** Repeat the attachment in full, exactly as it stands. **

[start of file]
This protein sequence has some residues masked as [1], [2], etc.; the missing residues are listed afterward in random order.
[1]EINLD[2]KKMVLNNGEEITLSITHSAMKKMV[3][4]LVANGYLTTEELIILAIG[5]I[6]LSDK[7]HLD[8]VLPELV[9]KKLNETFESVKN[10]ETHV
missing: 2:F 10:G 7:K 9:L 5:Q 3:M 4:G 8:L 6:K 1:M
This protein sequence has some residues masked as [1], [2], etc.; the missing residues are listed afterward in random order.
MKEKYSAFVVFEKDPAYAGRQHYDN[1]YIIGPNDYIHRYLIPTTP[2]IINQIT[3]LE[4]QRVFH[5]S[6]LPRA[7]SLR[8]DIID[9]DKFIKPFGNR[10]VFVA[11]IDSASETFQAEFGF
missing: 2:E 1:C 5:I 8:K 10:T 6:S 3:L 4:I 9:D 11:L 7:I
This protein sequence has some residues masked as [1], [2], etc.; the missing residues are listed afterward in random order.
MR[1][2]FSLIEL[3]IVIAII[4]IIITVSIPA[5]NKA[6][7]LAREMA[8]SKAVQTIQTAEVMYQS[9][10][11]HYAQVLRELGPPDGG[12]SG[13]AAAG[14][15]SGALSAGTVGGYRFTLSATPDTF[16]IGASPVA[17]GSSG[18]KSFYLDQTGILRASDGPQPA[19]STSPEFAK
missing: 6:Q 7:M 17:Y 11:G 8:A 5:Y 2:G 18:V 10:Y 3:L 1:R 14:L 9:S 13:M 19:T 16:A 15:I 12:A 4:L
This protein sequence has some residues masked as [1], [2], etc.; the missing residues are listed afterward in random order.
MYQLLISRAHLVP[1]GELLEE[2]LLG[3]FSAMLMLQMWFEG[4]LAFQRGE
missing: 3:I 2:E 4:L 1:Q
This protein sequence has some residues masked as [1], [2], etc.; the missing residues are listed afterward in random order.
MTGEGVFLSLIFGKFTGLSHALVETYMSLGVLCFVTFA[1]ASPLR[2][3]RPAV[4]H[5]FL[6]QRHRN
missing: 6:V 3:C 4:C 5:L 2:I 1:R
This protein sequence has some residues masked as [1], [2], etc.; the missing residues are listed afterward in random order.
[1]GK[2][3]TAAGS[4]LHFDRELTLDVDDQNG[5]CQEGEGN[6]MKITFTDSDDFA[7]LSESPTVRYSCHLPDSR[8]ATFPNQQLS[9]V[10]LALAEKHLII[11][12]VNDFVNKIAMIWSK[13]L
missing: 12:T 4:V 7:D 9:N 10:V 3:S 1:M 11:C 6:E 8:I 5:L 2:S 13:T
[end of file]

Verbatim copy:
This protein sequence has some residues masked as [1], [2], etc.; the missing residues are listed afterward in random order.
[1]EINLD[2]KKMVLNNGEEITLSITHSAMKKMV[3][4]LVANGYLTTEELIILAIG[5]I[6]LSDK[7]HLD[8]VLPELV[9]KKLNETFESVKN[10]ETHV
missing: 2:F 10:G 7:K 9:L 5:Q 3:M 4:G 8:L 6:K 1:M
This protein sequence has some residues masked as [1], [2], etc.; the missing residues are listed afterward in random order.
MKEKYSAFVVFEKDPAYAGRQHYDN[1]YIIGPNDYIHRYLIPTTP[2]IINQIT[3]LE[4]QRVFH[5]S[6]LPRA[7]SLR[8]DIID[9]DKFIKPFGNR[10]VFVA[11]IDSASETFQAEFGF
missing: 2:E 1:C 5:I 8:K 10:T 6:S 3:L 4:I 9:D 11:L 7:I
This protein sequence has some residues masked as [1], [2], etc.; the missing residues are listed afterward in random order.
MR[1][2]FSLIEL[3]IVIAII[4]IIITVSIPA[5]NKA[6][7]LAREMA[8]SKAVQTIQTAEVMYQS[9][10][11]HYAQVLRELGPPDGG[12]SG[13]AAAG[14][15]SGALSAGTVGGYRFTLSATPDTF[16]IGASPVA[17]GSSG[18]KSFYLDQTGILRASDGPQPA[19]STSPEFAK
missing: 6:Q 7:M 17:Y 11:G 8:A 5:Y 2:G 18:V 10:Y 3:L 1:R 14:L 9:S 13:M 19:T 16:A 15:I 12:A 4:L
This protein sequence has some residues masked as [1], [2], etc.; the missing residues are listed afterward in random order.
MYQLLISRAHLVP[1]GELLEE[2]LLG[3]FSAMLMLQMWFEG[4]LAFQRGE
missing: 3:I 2:E 4:L 1:Q
This protein sequence has some residues masked as [1], [2], etc.; the missing residues are listed afterward in random order.
MTGEGVFLSLIFGKFTGLSHALVETYMSLGVLCFVTFA[1]ASPLR[2][3]RPAV[4]H[5]FL[6]QRHRN
missing: 6:V 3:C 4:C 5:L 2:I 1:R
This protein sequence has some residues masked as [1], [2], etc.; the missing residues are listed afterward in random order.
[1]GK[2][3]TAAGS[4]LHFDRELTLDVDDQNG[5]CQEGEGN[6]MKITFTDSDDFA[7]LSESPTVRYSCHLPDSR[8]ATFPNQQLS[9]V[10]LALAEKHLII[11][12]VNDFVNKIAMIWSK[13]L
missing: 12:T 4:V 7:D 9:N 10:V 3:S 1:M 11:C 6:E 8:I 5:L 2:S 13:T